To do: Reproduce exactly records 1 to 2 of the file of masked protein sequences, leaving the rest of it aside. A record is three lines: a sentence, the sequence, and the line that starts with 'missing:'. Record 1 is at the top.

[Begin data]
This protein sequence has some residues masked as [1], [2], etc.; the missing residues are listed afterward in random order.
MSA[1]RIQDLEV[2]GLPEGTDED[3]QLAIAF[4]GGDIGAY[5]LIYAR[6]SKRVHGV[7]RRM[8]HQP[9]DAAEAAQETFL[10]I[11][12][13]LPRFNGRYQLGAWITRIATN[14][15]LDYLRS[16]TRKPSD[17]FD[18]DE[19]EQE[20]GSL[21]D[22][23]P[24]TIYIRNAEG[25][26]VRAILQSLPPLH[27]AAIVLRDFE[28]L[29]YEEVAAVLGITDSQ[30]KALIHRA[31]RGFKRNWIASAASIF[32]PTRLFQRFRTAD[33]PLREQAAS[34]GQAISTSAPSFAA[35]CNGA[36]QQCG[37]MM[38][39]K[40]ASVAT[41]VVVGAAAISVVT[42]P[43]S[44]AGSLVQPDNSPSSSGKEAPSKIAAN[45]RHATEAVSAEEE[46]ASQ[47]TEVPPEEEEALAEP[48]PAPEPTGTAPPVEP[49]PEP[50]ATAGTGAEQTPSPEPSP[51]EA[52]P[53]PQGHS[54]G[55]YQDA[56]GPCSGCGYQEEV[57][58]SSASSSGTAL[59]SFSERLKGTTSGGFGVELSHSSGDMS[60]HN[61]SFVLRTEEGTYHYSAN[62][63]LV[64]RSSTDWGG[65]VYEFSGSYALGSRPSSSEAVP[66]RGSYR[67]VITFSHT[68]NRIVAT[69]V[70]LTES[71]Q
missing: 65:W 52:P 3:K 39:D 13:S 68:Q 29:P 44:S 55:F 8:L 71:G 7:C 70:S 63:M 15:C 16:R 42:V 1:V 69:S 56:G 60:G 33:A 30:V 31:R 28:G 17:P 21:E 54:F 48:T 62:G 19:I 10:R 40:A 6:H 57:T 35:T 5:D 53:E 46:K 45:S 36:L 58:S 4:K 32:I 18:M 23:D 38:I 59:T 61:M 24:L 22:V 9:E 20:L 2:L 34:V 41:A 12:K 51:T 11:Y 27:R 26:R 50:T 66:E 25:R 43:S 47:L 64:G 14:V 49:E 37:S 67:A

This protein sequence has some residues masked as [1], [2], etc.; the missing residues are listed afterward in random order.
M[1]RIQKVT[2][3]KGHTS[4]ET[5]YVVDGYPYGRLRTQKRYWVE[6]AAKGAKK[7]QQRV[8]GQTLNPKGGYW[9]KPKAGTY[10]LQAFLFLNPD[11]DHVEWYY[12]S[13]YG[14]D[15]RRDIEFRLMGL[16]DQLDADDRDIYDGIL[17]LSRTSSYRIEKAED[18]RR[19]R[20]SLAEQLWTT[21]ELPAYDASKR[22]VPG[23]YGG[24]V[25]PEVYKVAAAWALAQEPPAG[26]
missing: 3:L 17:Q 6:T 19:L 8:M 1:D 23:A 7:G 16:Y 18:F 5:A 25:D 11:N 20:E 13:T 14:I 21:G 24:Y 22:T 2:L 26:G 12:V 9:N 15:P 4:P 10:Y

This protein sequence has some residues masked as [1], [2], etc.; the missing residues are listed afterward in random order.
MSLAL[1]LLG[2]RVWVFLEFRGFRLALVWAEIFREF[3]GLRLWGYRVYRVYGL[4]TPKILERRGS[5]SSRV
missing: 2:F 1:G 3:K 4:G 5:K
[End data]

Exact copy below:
This protein sequence has some residues masked as [1], [2], etc.; the missing residues are listed afterward in random order.
MSA[1]RIQDLEV[2]GLPEGTDED[3]QLAIAF[4]GGDIGAY[5]LIYAR[6]SKRVHGV[7]RRM[8]HQP[9]DAAEAAQETFL[10]I[11][12][13]LPRFNGRYQLGAWITRIATN[14][15]LDYLRS[16]TRKPSD[17]FD[18]DE[19]EQE[20]GSL[21]D[22][23]P[24]TIYIRNAEG[25][26]VRAILQSLPPLH[27]AAIVLRDFE[28]L[29]YEEVAAVLGITDSQ[30]KALIHRA[31]RGFKRNWIASAASIF[32]PTRLFQRFRTAD[33]PLREQAAS[34]GQAISTSAPSFAA[35]CNGA[36]QQCG[37]MM[38][39]K[40]ASVAT[41]VVVGAAAISVVT[42]P[43]S[44]AGSLVQPDNSPSSSGKEAPSKIAAN[45]RHATEAVSAEEE[46]ASQ[47]TEVPPEEEEALAEP[48]PAPEPTGTAPPVEP[49]PEP[50]ATAGTGAEQTPSPEPSP[51]EA[52]P[53]PQGHS[54]G[55]YQDA[56]GPCSGCGYQEEV[57][58]SSASSSGTAL[59]SFSERLKGTTSGGFGVELSHSSGDMS[60]HN[61]SFVLRTEEGTYHYSAN[62][63]LV[64]RSSTDWGG[65]VYEFSGSYALGSRPSSSEAVP[66]RGSYR[67]VITFSHT[68]NRIVAT[69]V[70]LTES[71]Q
missing: 65:W 52:P 3:K 39:D 13:S 68:Q 29:P 44:S 55:F 8:L 71:G 7:C 70:S 63:M 15:C 16:R 42:V 1:V 69:S 56:G 60:G 33:A 30:V 31:R 28:G 17:P 21:E 54:F 48:T 62:G 19:I 10:R 40:A 6:H 57:T 35:T 5:D 53:E 46:K 45:S 36:L 58:S 4:K 32:I 18:M 23:D 38:I 59:T 61:M 24:L 22:V 9:E 20:L 2:L 34:V 41:A 12:K 51:T 11:Y 27:R 26:R 50:T 66:E 25:R 43:S 47:L 64:G 14:V 49:E 37:S 67:A

This protein sequence has some residues masked as [1], [2], etc.; the missing residues are listed afterward in random order.
M[1]RIQKVT[2][3]KGHTS[4]ET[5]YVVDGYPYGRLRTQKRYWVE[6]AAKGAKK[7]QQRV[8]GQTLNPKGGYW[9]KPKAGTY[10]LQAFLFLNPD[11]DHVEWYY[12]S[13]YG[14]D[15]RRDIEFRLMGL[16]DQLDADDRDIYDGIL[17]LSRTSSYRIEKAED[18]RR[19]R[20]SLAEQLWTT[21]ELPAYDASKR[22]VPG[23]YGG[24]V[25]PEVYKVAAAWALAQEPPAG[26]
missing: 3:L 17:Q 6:T 19:L 8:M 1:D 23:A 7:G 16:Y 18:F 5:A 25:D 11:N 20:E 13:T 14:I 21:G 24:Y 22:T 2:L 26:G 12:V 9:N 15:P 4:P 10:Y